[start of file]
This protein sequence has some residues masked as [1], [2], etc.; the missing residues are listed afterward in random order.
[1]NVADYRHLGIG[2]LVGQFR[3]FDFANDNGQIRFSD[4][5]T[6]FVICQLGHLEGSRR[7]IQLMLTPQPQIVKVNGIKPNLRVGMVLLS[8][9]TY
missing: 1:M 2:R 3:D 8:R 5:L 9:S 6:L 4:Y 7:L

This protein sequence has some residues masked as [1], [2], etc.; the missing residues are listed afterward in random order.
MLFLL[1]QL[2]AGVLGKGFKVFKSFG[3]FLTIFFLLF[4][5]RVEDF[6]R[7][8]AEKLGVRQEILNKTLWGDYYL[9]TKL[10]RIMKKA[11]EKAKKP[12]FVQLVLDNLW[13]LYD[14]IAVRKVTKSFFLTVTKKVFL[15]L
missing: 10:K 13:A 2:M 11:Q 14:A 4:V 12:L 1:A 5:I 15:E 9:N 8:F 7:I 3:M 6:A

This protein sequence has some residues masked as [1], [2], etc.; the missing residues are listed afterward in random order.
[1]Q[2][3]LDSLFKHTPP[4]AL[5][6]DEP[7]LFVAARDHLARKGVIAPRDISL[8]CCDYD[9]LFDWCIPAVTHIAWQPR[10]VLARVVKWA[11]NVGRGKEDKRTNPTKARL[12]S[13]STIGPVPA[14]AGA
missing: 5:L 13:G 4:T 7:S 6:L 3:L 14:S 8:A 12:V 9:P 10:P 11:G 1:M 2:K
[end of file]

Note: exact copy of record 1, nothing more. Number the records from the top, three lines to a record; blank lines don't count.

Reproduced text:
This protein sequence has some residues masked as [1], [2], etc.; the missing residues are listed afterward in random order.
[1]NVADYRHLGIG[2]LVGQFR[3]FDFANDNGQIRFSD[4][5]T[6]FVICQLGHLEGSRR[7]IQLMLTPQPQIVKVNGIKPNLRVGMVLLS[8][9]TY
missing: 1:M 2:R 3:D 8:R 5:L 9:S 6:L 4:Y 7:L